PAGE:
Earlier this year, the Food and Drug Administration announced updated food additive regulations that would allow manufacturers of milk to add more vitamin D to their products so they could continue to claim the product is an excellent source of vitamin D under the new Nutrition Facts label regulations. The food additive updates, however, conflicted with the Pasteurized Milk Ordinance, which regulates all Grade “A” products. IDFA asked FDA’s Milk Safety Branch for regulatory discretion, which FDA granted this week in a memorandum of information.
FDA’s final rule on nutrition labels included changes to the recommended amount of nutrients, or Daily Values (DV). To match the Daily Value increase in vitamin D, the food additive regulations were also amended, allowing companies to double the previous maximum level of vitamin D3, with increases up to 84 IU per 100 grams of milk or 800 IU per quart of milk. However, no changes were made to the standard of identity for milk, which still provides for only 400 IU of vitamin D per quart of milk and is listed in Appendix O of the PMO, which regulates vitamin fortification of Grade “A” fluid milk products.
The memorandum (M-I-16-16) states, “FDA recommends Regulatory Agencies to exercise regulatory discretion during routine regulatory inspections. FDA will also instruct Milk Sanitation Rating Officers (SROs) and FDA Regional Milk Specialists (RMSs) to extend similar discretion during ratings and check ratings, respectively, by not debiting milk plants related to the vitamin D fortification requirements currently cited in Appendix O of the PMO.”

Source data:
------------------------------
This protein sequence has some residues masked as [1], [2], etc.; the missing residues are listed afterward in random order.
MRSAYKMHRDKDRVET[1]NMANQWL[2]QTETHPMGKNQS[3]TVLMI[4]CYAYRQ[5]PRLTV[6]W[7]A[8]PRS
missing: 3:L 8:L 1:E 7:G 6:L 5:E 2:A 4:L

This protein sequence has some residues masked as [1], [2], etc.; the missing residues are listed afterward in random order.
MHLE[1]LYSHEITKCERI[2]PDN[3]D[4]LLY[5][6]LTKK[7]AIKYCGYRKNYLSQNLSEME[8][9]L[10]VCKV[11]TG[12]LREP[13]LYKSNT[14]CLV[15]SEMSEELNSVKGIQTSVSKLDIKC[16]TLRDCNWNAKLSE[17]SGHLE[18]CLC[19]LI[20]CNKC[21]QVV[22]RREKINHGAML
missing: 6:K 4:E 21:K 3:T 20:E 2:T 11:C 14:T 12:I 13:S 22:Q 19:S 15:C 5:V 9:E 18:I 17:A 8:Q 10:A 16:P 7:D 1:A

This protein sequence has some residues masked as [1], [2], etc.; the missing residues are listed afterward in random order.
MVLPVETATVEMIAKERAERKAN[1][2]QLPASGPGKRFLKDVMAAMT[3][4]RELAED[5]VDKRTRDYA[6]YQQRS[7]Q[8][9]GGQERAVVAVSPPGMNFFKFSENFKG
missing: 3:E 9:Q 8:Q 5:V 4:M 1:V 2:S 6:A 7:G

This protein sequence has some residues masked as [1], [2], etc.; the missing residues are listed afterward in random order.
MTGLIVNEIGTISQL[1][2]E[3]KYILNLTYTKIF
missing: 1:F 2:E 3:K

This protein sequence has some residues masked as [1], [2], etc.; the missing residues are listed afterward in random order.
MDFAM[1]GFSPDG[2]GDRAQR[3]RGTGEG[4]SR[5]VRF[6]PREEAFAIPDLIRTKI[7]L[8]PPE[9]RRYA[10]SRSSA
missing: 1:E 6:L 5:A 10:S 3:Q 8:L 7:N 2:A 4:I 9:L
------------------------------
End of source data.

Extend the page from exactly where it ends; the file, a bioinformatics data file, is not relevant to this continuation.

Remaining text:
IDFA will work with FDA to ensure that the 2017 edition of the PMO will include the new fortification levels in Appendix O.
Read the M-I-16-16 here.
Higher Levels Require Disclosure Statement
When milk is fortified to higher levels of vitamin D, it must describe the milk as “high vitamin D” in a claim on the front of the package. It also requires a disclosure statement to appear after vitamin D in the ingredients list that says “*ingredient in excess amount permitted in regular milk.”
For more information, contact Cary Frye, IDFA vice president of regulatory and scientific affairs, at email@example.com or Michelle Matto, IDFA’s nutrition and labeling consultant, at firstname.lastname@example.org.